Does Betsson (STO:BETS B) Have A Healthy Balance Sheet?
Howard Marks put it nicely when he said that, rather than worrying about share price volatility, ‘The possibility of permanent loss is the risk I worry about… and every practical investor I know worries about.’ It’s only natural to consider a company’s balance sheet when you examine how risky it is, since debt is often involved when a business collapses. Importantly, Betsson AB (STO:BETS B) does carry debt. But the more important question is: how much risk is that debt creating?
Why Does Debt Bring Risk?
Debt assists a business until the business has trouble paying it off, either with new capital or with free cash flow. If things get really bad, the lenders can take control of the business. While that is not too common, we often do see indebted companies permanently diluting shareholders because lenders force them to raise capital at a distressed price. Of course, plenty of companies use debt to fund growth, without any negative consequences. The first thing to do when considering how much debt a business uses is to look at its cash and debt together.
View our latest analysis for Betsson
What Is Betsson’s Net Debt?
As you can see below, Betsson had kr1.06b of debt, at March 2021, which is about the same as the year before. You can click the chart for greater detail. However, it does have kr1.12b in cash offsetting this, leading to net cash of kr52.0m.
How Healthy Is Betsson’s Balance Sheet?
Zooming in on the latest balance sheet data, we can see that Betsson had liabilities of kr2.10b due within 12 months and liabilities of kr1.16b due beyond that. Offsetting this, it had kr1.12b in cash and kr1.76b in receivables that were due within 12 months. So its liabilities outweigh the sum of its cash and (near-term) receivables by kr380.9m.
Of course, Betsson has a market capitalization of kr10.1b, so these liabilities are probably manageable. But there are sufficient liabilities that we would certainly recommend shareholders continue to monitor the balance sheet, going forward. While it does have liabilities worth noting, Betsson also has more cash than debt, so we’re pretty confident it can manage its debt safely.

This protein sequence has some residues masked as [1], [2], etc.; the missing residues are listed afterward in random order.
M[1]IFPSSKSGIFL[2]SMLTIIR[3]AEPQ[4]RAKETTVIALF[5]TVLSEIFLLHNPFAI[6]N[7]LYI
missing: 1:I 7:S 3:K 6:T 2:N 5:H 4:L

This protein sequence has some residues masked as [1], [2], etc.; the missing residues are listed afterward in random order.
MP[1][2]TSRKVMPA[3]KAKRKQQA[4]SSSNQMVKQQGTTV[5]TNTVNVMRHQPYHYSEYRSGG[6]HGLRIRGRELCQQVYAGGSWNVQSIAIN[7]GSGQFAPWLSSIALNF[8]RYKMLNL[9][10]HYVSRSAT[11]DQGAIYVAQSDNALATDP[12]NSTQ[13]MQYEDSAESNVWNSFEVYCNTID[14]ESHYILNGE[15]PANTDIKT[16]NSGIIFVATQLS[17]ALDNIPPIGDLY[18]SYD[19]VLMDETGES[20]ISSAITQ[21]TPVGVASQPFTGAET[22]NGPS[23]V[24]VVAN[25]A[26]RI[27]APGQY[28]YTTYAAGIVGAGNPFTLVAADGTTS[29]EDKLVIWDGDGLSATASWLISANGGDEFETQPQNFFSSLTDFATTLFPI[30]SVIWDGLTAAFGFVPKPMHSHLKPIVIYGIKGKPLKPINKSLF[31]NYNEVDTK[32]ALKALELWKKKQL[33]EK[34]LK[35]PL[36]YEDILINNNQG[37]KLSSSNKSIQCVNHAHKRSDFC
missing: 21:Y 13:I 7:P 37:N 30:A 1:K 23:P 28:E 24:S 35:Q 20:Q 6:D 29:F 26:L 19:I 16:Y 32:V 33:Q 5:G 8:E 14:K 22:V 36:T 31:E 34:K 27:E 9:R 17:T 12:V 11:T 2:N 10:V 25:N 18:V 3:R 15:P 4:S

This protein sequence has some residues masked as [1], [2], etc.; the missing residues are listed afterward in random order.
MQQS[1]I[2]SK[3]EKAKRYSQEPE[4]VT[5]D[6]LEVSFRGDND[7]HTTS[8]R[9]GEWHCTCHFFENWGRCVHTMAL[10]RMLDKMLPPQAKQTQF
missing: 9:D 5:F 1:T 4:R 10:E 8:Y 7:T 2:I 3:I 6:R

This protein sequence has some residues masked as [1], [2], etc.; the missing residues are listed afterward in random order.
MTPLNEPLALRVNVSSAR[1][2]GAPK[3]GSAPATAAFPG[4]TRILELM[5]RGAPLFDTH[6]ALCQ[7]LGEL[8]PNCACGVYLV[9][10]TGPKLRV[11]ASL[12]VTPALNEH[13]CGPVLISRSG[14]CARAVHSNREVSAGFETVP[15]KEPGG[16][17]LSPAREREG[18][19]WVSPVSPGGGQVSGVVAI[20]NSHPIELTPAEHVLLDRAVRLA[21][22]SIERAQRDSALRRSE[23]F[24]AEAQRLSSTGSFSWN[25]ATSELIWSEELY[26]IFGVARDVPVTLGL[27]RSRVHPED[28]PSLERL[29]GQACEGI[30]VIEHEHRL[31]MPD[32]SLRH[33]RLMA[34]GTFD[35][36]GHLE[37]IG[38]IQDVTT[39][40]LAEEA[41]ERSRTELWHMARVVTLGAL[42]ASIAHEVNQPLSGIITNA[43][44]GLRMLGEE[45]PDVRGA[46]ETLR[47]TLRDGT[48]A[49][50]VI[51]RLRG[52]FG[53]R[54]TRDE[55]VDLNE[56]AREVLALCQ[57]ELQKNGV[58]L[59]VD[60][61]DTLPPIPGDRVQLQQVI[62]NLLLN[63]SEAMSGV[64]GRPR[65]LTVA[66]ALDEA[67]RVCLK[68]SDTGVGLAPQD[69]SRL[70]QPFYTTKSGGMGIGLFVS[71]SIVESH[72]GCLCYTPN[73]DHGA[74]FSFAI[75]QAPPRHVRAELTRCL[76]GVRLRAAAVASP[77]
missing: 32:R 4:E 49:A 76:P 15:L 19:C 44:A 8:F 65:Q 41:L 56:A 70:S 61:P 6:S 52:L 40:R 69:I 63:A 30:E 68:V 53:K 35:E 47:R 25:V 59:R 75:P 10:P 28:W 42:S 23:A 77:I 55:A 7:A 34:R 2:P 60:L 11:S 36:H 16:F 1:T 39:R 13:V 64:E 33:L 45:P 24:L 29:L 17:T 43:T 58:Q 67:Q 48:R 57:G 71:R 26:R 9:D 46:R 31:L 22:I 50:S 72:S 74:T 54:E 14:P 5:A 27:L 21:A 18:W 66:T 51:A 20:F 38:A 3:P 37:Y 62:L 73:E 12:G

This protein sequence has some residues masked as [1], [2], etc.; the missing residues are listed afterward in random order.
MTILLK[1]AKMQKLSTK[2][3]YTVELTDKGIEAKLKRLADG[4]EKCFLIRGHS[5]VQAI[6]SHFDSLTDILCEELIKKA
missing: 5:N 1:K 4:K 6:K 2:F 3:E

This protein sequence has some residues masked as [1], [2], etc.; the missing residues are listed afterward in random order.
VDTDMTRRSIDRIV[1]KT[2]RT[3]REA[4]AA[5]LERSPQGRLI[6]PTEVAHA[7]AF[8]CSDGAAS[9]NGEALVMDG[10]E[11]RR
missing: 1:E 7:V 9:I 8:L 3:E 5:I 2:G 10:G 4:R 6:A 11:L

On top of that, Betsson grew its EBIT by 39% over the last twelve months, and that growth will make it easier to handle its debt. There’s no doubt that we learn most about debt from the balance sheet. But it is future earnings, more than anything, that will determine Betsson’s ability to maintain a healthy balance sheet going forward. So if you’re focused on the future you can check out this free report showing analyst profit forecasts.
Finally, a company can only pay off debt with cold hard cash, not accounting profits. Betsson may have net cash on the balance sheet, but it is still interesting to look at how well the business converts its earnings before interest and tax (EBIT) to free cash flow, because that will influence both its need for, and its capacity to manage debt. Over the last three years, Betsson recorded free cash flow worth a fulsome 85% of its EBIT, which is stronger than we’d usually expect. That puts it in a very strong position to pay down debt.
While it is always sensible to look at a company’s total liabilities, it is very reassuring that Betsson has kr52.0m in net cash. The cherry on top was that in converted 85% of that EBIT to free cash flow, bringing in kr1.0b. So we don’t think Betsson’s use of debt is risky. There’s no doubt that we learn most about debt from the balance sheet. But ultimately, every company can contain risks that exist outside of the balance sheet. These risks can be hard to spot. Every company has them, and we’ve spotted 1 warning sign for Betsson you should know about.
When all is said and done, sometimes its easier to focus on companies that don’t even need debt. Readers can access a list of growth stocks with zero net debt 100% free, right now.
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